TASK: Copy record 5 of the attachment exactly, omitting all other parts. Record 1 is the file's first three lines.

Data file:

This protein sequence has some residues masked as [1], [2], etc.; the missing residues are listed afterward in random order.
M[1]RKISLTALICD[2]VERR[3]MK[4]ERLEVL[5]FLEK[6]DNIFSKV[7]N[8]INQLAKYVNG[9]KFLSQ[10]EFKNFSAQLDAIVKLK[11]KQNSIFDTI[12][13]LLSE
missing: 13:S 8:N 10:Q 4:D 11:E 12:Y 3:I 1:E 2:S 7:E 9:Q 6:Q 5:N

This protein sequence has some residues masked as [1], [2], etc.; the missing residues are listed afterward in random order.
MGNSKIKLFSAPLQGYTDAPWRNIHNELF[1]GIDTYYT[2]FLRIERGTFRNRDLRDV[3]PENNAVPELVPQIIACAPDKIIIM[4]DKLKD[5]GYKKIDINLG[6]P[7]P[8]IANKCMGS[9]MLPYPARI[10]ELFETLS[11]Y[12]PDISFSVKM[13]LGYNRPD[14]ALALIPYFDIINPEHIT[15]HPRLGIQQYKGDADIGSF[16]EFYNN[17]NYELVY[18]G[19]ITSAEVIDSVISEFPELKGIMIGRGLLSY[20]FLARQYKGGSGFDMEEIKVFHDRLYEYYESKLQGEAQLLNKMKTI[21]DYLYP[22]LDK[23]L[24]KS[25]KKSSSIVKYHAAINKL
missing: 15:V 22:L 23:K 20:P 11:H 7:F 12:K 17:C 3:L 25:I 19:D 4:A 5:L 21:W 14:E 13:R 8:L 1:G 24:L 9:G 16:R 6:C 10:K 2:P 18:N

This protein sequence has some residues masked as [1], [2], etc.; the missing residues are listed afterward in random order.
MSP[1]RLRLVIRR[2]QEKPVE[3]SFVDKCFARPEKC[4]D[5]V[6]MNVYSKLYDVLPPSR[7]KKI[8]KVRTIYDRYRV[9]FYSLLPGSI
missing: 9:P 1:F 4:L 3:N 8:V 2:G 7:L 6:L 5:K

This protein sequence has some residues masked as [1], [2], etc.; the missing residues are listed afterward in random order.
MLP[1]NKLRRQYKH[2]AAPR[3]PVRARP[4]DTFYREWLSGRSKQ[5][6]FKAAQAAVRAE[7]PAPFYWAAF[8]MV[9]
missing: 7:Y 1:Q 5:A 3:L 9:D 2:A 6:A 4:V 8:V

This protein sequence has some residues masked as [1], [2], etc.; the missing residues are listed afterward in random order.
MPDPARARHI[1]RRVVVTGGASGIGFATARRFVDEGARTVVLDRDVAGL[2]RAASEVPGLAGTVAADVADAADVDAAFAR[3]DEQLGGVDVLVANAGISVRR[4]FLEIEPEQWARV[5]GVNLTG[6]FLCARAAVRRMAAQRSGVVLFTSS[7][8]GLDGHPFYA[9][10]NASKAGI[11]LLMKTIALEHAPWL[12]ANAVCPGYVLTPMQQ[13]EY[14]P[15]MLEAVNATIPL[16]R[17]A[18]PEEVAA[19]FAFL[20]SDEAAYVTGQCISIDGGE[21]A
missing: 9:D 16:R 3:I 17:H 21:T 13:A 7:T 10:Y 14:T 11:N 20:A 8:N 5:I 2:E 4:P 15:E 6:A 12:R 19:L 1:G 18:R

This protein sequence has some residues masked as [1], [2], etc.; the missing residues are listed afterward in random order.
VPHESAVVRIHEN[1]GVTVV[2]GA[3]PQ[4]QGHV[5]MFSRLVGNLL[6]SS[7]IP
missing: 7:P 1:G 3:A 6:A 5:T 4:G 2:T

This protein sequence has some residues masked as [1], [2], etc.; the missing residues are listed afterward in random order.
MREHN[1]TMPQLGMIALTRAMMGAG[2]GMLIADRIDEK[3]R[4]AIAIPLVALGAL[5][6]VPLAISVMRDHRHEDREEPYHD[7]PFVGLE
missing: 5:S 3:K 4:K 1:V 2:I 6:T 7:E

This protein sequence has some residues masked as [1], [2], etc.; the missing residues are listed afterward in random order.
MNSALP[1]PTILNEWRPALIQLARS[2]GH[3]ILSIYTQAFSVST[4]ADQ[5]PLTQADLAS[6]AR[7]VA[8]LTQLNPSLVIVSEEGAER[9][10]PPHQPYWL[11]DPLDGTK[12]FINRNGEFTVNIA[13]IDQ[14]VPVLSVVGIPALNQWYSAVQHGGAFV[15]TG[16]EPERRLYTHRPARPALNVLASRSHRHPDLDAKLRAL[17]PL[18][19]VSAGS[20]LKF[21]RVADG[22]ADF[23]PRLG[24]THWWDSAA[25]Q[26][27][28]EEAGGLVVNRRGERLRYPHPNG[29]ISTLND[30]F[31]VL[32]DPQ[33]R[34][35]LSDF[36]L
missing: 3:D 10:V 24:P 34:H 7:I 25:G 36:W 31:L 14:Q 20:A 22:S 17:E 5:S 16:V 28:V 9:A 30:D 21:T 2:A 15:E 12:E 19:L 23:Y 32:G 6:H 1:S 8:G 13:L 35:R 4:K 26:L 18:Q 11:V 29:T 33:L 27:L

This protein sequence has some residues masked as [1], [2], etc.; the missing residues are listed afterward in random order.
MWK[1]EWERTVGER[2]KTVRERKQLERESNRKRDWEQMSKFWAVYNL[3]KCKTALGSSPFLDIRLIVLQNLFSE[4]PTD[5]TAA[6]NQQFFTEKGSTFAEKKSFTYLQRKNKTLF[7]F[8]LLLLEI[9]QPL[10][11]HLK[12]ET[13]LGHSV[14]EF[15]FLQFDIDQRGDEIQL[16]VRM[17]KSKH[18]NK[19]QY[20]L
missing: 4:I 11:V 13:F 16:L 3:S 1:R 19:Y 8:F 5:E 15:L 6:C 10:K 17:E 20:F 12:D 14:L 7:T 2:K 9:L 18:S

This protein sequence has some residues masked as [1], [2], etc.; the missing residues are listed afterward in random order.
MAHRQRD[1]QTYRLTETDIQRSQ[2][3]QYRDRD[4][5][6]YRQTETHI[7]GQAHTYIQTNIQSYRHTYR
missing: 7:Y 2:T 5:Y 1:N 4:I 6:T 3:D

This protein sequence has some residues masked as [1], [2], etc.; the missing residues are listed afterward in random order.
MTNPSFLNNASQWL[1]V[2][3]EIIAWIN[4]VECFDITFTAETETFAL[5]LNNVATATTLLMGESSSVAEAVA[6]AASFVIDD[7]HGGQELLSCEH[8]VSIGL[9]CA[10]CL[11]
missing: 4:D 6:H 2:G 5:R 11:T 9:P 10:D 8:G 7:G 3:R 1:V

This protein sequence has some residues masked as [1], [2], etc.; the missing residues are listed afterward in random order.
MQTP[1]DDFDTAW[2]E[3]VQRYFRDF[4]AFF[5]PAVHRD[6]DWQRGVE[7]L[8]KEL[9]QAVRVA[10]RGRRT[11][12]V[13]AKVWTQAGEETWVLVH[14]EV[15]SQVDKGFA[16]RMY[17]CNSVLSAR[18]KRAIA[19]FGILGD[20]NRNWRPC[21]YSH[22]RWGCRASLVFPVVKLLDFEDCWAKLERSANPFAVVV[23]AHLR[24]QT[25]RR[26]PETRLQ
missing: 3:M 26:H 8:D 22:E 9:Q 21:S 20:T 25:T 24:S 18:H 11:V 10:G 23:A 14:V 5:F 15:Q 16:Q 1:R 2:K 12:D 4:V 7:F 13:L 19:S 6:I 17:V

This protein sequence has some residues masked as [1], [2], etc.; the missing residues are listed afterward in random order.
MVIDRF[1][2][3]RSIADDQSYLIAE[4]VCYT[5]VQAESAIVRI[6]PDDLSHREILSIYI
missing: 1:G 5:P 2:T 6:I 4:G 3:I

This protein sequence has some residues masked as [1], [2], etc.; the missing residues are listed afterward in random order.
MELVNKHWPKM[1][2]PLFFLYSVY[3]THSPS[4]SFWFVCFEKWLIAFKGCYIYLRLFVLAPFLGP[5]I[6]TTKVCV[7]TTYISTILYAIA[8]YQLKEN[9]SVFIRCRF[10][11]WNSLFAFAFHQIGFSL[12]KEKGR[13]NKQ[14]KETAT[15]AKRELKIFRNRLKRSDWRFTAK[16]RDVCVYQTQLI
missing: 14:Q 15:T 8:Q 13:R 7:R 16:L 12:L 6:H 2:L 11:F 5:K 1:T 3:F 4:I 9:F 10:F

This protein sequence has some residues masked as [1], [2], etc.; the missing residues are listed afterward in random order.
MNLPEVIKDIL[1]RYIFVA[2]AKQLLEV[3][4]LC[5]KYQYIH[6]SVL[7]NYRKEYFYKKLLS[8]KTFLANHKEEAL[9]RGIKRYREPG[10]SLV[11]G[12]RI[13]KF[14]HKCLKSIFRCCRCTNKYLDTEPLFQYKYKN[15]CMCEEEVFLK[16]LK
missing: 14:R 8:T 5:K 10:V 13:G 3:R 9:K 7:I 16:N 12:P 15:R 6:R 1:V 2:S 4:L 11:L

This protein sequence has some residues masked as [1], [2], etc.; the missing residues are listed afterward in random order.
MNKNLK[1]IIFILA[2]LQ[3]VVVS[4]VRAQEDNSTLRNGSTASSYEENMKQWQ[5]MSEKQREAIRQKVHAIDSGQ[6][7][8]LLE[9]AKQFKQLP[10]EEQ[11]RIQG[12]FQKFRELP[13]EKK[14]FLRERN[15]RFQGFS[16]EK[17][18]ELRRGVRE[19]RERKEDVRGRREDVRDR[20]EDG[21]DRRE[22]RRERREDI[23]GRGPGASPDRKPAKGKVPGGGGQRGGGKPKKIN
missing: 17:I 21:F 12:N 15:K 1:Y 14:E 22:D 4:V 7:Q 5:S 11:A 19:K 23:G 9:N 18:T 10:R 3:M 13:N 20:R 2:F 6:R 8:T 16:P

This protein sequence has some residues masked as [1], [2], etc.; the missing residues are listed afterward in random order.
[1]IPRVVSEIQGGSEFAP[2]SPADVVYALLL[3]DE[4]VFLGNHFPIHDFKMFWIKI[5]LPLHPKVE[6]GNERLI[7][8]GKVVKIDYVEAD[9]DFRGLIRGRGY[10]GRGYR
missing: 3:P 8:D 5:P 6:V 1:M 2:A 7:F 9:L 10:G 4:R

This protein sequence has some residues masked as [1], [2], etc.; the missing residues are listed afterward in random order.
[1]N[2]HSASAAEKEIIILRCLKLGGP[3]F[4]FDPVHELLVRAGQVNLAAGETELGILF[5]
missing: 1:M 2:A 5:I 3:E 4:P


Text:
This protein sequence has some residues masked as [1], [2], etc.; the missing residues are listed afterward in random order.
MPDPARARHI[1]RRVVVTGGASGIGFATARRFVDEGARTVVLDRDVAGL[2]RAASEVPGLAGTVAADVADAADVDAAFAR[3]DEQLGGVDVLVANAGISVRR[4]FLEIEPEQWARV[5]GVNLTG[6]FLCARAAVRRMAAQRSGVVLFTSS[7][8]GLDGHPFYA[9][10]NASKAGI[11]LLMKTIALEHAPWL[12]ANAVCPGYVLTPMQQ[13]EY[14]P[15]MLEAVNATIPL[16]R[17]A[18]PEEVAA[19]FAFL[20]SDEAAYVTGQCISIDGGE[21]A
missing: 9:D 16:R 3:I 17:H 21:T 13:A 7:T 10:Y 14:T 11:N 20:A 8:N 5:I 2:E 4:P 15:E 6:A 12:R 19:L 1:G 18:R